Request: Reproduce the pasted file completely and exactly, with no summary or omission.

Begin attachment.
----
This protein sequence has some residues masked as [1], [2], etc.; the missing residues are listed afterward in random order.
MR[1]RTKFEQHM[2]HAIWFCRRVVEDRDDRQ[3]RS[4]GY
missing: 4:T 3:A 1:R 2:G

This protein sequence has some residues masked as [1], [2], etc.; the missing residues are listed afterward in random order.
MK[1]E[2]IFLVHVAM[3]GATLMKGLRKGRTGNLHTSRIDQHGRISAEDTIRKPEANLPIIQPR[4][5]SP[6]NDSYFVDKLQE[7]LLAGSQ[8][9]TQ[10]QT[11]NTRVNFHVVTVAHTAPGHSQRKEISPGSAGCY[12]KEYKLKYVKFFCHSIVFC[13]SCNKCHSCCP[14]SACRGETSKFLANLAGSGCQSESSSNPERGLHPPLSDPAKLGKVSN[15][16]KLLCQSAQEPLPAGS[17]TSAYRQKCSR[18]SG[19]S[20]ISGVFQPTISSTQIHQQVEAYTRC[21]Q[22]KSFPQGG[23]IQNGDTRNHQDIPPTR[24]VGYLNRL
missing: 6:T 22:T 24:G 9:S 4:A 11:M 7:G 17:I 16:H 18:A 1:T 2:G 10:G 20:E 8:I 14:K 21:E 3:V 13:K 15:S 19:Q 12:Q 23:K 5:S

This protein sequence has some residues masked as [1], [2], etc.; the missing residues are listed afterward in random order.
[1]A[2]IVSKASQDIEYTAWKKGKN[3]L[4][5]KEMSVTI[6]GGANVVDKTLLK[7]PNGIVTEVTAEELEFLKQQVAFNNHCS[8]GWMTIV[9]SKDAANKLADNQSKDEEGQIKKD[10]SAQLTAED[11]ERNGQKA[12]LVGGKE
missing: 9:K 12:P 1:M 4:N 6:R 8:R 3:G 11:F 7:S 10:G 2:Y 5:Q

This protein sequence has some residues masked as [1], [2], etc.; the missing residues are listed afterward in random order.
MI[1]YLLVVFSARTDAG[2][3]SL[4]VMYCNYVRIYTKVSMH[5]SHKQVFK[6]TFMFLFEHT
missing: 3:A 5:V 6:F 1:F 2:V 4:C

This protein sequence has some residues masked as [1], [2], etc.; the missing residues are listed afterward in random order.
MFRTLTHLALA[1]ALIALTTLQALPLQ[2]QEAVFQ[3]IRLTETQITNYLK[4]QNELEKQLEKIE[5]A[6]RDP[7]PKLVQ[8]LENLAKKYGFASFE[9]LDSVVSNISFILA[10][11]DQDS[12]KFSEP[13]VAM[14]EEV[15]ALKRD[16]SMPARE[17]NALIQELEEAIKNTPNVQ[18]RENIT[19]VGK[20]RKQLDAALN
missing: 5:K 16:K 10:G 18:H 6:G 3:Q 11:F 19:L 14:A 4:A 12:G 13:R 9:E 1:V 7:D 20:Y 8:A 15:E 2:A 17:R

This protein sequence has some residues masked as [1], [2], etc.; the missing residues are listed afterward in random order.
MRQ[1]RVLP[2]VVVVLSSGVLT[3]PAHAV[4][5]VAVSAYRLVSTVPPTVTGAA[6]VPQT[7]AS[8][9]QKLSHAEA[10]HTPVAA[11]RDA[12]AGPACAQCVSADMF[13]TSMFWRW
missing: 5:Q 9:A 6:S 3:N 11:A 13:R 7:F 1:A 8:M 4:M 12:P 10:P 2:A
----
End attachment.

This protein sequence has some residues masked as [1], [2], etc.; the missing residues are listed afterward in random order.
MR[1]RTKFEQHM[2]HAIWFCRRVVEDRDDRQ[3]RS[4]GY
missing: 4:T 3:A 1:R 2:G

This protein sequence has some residues masked as [1], [2], etc.; the missing residues are listed afterward in random order.
MK[1]E[2]IFLVHVAM[3]GATLMKGLRKGRTGNLHTSRIDQHGRISAEDTIRKPEANLPIIQPR[4][5]SP[6]NDSYFVDKLQE[7]LLAGSQ[8][9]TQ[10]QT[11]NTRVNFHVVTVAHTAPGHSQRKEISPGSAGCY[12]KEYKLKYVKFFCHSIVFC[13]SCNKCHSCCP[14]SACRGETSKFLANLAGSGCQSESSSNPERGLHPPLSDPAKLGKVSN[15][16]KLLCQSAQEPLPAGS[17]TSAYRQKCSR[18]SG[19]S[20]ISGVFQPTISSTQIHQQVEAYTRC[21]Q[22]KSFPQGG[23]IQNGDTRNHQDIPPTR[24]VGYLNRL
missing: 6:T 22:T 24:G 9:S 4:A 11:M 7:G 17:I 16:H 18:A 1:T 2:G 10:G 20:E 8:I 14:K 21:E 3:V 13:K 15:S 19:Q 12:Q 23:K 5:S

This protein sequence has some residues masked as [1], [2], etc.; the missing residues are listed afterward in random order.
[1]A[2]IVSKASQDIEYTAWKKGKN[3]L[4][5]KEMSVTI[6]GGANVVDKTLLK[7]PNGIVTEVTAEELEFLKQQVAFNNHCS[8]GWMTIV[9]SKDAANKLADNQSKDEEGQIKKD[10]SAQLTAED[11]ERNGQKA[12]LVGGKE
missing: 9:K 12:P 1:M 4:N 6:R 8:R 3:G 11:F 7:S 10:G 2:Y 5:Q

This protein sequence has some residues masked as [1], [2], etc.; the missing residues are listed afterward in random order.
MI[1]YLLVVFSARTDAG[2][3]SL[4]VMYCNYVRIYTKVSMH[5]SHKQVFK[6]TFMFLFEHT
missing: 3:A 5:V 6:F 1:F 2:V 4:C

This protein sequence has some residues masked as [1], [2], etc.; the missing residues are listed afterward in random order.
MFRTLTHLALA[1]ALIALTTLQALPLQ[2]QEAVFQ[3]IRLTETQITNYLK[4]QNELEKQLEKIE[5]A[6]RDP[7]PKLVQ[8]LENLAKKYGFASFE[9]LDSVVSNISFILA[10][11]DQDS[12]KFSEP[13]VAM[14]EEV[15]ALKRD[16]SMPARE[17]NALIQELEEAIKNTPNVQ[18]RENIT[19]VGK[20]RKQLDAALN
missing: 5:K 16:K 10:G 18:H 6:G 3:Q 11:F 19:L 14:A 4:A 12:G 13:R 9:E 1:V 7:D 20:Y 8:A 15:E 2:A 17:R

This protein sequence has some residues masked as [1], [2], etc.; the missing residues are listed afterward in random order.
MRQ[1]RVLP[2]VVVVLSSGVLT[3]PAHAV[4][5]VAVSAYRLVSTVPPTVTGAA[6]VPQT[7]AS[8][9]QKLSHAEA[10]HTPVAA[11]RDA[12]AGPACAQCVSADMF[13]TSMFWRW
missing: 5:Q 9:A 6:S 3:N 11:A 13:R 7:F 1:A 8:M 4:M 12:P 10:P 2:A